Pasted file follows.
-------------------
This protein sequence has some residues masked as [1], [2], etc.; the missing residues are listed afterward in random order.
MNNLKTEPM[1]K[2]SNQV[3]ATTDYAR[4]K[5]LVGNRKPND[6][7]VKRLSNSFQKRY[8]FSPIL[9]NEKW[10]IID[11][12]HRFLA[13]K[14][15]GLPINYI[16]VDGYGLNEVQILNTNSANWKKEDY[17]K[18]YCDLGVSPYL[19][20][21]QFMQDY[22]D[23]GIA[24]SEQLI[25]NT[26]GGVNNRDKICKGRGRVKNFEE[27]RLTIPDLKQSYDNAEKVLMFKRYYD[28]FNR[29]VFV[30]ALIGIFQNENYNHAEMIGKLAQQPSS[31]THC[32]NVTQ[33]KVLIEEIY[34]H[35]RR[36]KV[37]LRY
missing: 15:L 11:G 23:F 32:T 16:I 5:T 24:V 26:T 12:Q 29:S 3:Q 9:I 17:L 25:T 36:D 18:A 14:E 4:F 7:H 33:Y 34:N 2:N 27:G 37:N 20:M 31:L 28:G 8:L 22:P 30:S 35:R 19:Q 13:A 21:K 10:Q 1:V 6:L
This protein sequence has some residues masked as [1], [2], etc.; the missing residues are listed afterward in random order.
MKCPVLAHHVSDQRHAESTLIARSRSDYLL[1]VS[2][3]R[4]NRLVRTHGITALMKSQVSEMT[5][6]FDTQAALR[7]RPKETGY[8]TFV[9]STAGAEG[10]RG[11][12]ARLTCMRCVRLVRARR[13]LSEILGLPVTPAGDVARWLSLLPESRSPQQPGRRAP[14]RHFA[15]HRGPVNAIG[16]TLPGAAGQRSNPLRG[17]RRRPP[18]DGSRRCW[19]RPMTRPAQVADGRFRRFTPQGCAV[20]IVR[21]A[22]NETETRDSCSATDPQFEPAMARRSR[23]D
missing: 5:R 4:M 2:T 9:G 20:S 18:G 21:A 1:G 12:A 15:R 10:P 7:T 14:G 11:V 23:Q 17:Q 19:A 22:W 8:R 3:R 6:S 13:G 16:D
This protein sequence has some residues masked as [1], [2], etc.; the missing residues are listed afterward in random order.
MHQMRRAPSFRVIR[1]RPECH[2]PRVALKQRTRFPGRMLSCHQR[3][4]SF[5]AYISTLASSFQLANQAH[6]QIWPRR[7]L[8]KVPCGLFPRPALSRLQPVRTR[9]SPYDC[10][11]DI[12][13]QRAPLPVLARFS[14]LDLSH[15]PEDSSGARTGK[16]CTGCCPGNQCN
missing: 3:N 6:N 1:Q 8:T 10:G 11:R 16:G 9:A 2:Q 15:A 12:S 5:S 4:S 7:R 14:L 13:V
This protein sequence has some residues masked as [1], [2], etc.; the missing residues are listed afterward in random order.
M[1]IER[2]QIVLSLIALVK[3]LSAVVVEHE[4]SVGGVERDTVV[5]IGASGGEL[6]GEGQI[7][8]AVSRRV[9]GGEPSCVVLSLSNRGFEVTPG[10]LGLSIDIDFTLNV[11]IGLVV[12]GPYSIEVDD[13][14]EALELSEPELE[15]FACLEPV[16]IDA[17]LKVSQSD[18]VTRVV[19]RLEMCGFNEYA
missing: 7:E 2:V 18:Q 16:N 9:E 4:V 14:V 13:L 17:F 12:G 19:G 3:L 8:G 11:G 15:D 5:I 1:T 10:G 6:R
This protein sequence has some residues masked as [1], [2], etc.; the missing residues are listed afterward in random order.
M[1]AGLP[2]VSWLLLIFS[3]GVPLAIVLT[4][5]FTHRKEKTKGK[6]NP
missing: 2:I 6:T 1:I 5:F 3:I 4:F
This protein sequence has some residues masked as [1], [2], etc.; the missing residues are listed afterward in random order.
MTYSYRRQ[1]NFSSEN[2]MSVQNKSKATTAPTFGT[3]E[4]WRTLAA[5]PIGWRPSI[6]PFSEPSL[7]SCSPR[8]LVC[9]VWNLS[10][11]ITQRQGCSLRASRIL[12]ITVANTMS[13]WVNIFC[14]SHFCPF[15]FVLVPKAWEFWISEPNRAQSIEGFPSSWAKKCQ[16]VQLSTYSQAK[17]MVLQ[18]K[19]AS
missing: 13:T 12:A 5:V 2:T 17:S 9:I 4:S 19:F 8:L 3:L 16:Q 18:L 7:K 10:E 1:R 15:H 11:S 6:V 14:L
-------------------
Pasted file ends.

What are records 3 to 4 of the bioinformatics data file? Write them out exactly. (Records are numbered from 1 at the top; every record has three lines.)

This protein sequence has some residues masked as [1], [2], etc.; the missing residues are listed afterward in random order.
MHQMRRAPSFRVIR[1]RPECH[2]PRVALKQRTRFPGRMLSCHQR[3][4]SF[5]AYISTLASSFQLANQAH[6]QIWPRR[7]L[8]KVPCGLFPRPALSRLQPVRTR[9]SPYDC[10][11]DI[12][13]QRAPLPVLARFS[14]LDLSH[15]PEDSSGARTGK[16]CTGCCPGNQCN
missing: 3:N 6:N 1:Q 8:T 10:G 11:R 16:G 9:A 2:Q 15:A 12:S 5:S 4:S 7:R 14:L 13:V
This protein sequence has some residues masked as [1], [2], etc.; the missing residues are listed afterward in random order.
M[1]IER[2]QIVLSLIALVK[3]LSAVVVEHE[4]SVGGVERDTVV[5]IGASGGEL[6]GEGQI[7][8]AVSRRV[9]GGEPSCVVLSLSNRGFEVTPG[10]LGLSIDIDFTLNV[11]IGLVV[12]GPYSIEVDD[13][14]EALELSEPELE[15]FACLEPV[16]IDA[17]LKVSQSD[18]VTRVV[19]RLEMCGFNEYA
missing: 7:E 2:V 18:Q 16:N 9:E 4:V 14:V 13:L 17:F 12:G 19:G 3:L 8:G 11:G 15:D 5:I 1:T 10:G 6:R